The Southwestern Historical Quarterly, Volume 35, July 1931 - April, 1932 Page: 15
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Texas and the Southern Pacific Railroad, 1848-1860
through the territory of the United States to the Pacific Ocean.
The memorialists stated that the new acquisition of territory by
the United States had attracted the attention of the commercial
world to the importance of a railroad to the Pacific. The railroad
would have many advantages. It would "make us the proprietors
and carriers of this highway of nations and would secure the
thousands of miles of our southwestern frontier from Indian and
foreign encroachments, giving value to unreclaimed lands by set-
tlement and improvement, and would increase the national wealth
The memorialists gave as their opinion that the best route for
a Pacific railroad was the Red River Valley along the 32nd parallel
to El Paso, thence along the Gila River to San Diego. It was sug-
gested that since Texas had passed the act of March 11, 1848,
offering twenty sections of land per mile for such a road "nothing
more is requisite" than for Congress to concede the company the
right to extend across the newly acquired territory. The entire
length of the route from Red River was not over 1,250 miles, army
officers had reported that the route was not impeded by mountains
or other obstacles, and it was reported by high authority that a
four-horse carriage could proceed without difficulty from El Paso
to San Diego. Nature herself had designated this as the great
central line of communication between the two oceans; the soil
was fertile and the climate healthful all along the route. The
wheat crop of the Red River country came in in May, it was stated,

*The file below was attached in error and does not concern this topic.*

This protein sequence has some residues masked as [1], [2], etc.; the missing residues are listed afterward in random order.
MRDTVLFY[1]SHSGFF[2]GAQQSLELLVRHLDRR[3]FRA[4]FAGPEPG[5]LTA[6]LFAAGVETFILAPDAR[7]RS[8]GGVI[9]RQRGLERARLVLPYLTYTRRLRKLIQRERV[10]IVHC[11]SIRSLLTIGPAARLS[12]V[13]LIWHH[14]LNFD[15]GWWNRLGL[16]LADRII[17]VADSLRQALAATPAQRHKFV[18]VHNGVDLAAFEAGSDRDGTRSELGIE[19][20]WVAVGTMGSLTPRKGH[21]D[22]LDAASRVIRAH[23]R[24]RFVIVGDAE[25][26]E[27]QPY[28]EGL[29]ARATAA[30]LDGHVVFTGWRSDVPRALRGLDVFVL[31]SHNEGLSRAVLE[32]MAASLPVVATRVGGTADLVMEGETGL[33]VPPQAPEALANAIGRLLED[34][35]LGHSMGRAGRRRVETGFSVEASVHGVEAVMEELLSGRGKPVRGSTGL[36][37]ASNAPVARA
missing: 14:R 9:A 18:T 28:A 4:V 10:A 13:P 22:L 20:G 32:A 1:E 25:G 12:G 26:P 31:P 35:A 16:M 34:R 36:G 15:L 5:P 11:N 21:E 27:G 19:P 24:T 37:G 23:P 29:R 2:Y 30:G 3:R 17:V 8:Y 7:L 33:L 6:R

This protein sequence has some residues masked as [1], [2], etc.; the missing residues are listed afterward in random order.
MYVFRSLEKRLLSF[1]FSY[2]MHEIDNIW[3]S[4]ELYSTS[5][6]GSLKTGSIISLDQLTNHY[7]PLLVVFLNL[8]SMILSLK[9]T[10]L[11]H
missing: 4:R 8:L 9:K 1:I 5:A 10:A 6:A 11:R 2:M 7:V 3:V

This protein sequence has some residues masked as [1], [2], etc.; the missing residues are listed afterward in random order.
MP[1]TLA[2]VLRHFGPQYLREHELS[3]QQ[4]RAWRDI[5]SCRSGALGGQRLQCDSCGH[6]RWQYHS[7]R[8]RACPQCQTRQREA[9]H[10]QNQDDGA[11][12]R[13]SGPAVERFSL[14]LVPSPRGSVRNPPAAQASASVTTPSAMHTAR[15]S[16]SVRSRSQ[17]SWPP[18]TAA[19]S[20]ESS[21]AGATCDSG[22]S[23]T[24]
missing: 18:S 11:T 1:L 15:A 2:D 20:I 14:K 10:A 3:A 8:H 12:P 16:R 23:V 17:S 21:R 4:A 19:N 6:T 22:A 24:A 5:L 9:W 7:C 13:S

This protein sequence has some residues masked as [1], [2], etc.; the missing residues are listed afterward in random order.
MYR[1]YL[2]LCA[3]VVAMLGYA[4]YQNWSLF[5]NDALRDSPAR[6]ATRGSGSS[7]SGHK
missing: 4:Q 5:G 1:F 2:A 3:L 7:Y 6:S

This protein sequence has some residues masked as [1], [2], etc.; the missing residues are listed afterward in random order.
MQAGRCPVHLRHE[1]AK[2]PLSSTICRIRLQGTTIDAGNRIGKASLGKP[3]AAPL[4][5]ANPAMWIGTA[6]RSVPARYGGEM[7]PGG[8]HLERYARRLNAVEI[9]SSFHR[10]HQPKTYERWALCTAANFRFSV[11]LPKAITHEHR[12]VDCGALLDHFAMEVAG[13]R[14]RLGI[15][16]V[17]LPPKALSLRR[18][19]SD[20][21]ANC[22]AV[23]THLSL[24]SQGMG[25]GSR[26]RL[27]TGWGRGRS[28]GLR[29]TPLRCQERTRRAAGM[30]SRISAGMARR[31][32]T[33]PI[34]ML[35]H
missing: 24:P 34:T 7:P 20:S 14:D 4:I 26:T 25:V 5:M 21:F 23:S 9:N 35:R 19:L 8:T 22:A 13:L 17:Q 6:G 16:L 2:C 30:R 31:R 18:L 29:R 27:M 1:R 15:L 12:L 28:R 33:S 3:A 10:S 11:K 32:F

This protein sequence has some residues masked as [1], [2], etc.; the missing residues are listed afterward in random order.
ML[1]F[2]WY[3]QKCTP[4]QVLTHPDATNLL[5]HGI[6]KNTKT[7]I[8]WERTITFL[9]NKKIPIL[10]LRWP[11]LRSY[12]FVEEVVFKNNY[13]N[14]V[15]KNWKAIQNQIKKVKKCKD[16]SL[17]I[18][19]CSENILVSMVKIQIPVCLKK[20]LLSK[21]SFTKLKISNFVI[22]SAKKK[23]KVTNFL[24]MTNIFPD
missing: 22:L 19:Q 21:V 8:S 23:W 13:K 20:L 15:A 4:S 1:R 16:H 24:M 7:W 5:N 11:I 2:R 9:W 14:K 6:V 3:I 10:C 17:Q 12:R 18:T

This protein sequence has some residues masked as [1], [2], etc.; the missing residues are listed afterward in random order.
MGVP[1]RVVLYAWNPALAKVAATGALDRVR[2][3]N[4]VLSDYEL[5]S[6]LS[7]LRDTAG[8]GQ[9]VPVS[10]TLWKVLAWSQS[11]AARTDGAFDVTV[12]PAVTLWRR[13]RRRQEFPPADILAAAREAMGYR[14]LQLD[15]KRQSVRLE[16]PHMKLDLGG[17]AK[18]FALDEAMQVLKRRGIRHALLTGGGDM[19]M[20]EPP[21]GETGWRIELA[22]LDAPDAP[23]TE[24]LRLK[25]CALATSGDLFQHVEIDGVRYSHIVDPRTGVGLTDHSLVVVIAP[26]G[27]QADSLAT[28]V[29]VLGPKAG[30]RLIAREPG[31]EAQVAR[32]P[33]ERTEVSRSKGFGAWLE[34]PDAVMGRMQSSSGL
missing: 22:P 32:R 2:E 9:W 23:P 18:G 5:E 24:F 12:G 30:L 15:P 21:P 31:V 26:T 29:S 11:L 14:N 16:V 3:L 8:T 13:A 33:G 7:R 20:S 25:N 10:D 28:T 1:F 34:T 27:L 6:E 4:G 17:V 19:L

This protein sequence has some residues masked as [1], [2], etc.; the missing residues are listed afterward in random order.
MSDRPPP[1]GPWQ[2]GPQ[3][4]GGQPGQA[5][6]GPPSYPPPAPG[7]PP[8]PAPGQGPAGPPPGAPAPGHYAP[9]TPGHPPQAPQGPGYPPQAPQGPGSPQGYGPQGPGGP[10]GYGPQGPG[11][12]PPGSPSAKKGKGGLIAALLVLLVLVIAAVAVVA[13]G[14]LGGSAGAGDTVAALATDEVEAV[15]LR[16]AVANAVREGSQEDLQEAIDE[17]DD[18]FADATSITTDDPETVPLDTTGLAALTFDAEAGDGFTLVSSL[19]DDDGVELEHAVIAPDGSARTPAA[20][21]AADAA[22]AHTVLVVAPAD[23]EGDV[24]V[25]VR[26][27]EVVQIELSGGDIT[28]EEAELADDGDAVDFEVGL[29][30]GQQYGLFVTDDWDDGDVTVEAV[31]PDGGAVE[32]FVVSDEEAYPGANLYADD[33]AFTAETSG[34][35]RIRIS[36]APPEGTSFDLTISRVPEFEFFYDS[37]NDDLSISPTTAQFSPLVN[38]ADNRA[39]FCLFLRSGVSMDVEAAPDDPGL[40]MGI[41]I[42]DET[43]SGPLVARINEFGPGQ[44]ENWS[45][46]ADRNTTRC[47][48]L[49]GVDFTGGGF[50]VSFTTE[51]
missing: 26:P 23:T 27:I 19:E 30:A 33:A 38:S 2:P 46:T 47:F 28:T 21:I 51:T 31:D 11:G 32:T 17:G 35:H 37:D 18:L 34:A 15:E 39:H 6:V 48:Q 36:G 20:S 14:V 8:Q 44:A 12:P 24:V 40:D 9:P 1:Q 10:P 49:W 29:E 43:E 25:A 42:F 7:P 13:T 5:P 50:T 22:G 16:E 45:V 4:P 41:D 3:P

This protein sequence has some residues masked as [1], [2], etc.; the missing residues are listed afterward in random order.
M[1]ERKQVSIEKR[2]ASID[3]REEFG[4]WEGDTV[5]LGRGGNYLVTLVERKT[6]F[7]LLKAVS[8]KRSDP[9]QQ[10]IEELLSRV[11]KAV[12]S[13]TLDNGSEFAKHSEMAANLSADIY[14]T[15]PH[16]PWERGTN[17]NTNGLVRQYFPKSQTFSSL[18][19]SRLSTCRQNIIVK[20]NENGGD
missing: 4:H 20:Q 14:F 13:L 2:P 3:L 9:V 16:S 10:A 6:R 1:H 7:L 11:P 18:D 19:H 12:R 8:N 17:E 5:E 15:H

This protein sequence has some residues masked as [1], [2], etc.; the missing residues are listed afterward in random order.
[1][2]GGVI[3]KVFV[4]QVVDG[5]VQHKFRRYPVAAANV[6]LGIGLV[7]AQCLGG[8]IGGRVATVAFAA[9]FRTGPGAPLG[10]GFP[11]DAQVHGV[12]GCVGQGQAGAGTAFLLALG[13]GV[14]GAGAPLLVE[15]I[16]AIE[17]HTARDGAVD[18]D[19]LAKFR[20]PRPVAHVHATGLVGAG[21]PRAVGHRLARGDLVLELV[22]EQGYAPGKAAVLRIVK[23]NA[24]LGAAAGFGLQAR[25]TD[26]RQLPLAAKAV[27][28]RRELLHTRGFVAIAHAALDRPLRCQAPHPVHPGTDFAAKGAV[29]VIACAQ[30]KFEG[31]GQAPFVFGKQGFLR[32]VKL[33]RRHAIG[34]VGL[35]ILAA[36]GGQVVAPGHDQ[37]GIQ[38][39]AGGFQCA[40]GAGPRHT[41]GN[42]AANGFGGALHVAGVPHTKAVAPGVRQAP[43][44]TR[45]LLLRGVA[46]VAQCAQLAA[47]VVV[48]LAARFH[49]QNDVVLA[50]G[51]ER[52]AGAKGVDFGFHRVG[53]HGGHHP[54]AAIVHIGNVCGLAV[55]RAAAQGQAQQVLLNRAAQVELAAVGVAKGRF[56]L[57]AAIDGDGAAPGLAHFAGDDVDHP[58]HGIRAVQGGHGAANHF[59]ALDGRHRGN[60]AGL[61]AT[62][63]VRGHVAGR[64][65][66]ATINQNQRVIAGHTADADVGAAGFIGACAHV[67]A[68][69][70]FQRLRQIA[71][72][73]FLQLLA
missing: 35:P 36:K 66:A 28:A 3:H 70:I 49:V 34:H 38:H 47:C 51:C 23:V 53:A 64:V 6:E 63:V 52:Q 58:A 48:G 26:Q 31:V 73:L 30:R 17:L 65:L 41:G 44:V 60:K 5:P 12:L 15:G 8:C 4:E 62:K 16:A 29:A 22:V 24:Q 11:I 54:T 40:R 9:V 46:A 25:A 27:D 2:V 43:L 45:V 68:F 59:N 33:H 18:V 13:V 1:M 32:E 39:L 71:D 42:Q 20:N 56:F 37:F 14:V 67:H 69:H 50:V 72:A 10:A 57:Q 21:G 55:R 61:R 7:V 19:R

sixty days ahead of all the other wheat growing states of the Union,
so Texas could supply United States markets with flour for sixty
days without a rival. New flour, for example, was always better
than old. New Orleans alone consumed 750 barrels a day. The
benefits of such a road were compared to those of the Erie Canal.
Any number of eastern branches of the road, from New Orleans
to the Great Lakes, might be constructed. The memorial referred
Congress to the accompanying charter of the road and to the en-
closed information gleaned from reports of army officers, engineers
of the War Department, and other gentlemen. It stated that the
trade of Asia, Australia, and the Pacific Islands would be sub-
servient to our national interests. It referred to Whitney's north-
ern route, but disclaimed any comparison or rivalry "however con-
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Texas State Historical Association. The Southwestern Historical Quarterly, Volume 35, July 1931 - April, 1932, periodical, 1932; Austin, Texas. (texashistory.unt.edu/ark:/67531/metapth101092/m1/19/: accessed April 24, 2017), University of North Texas Libraries, The Portal to Texas History, texashistory.unt.edu; crediting Texas State Historical Association.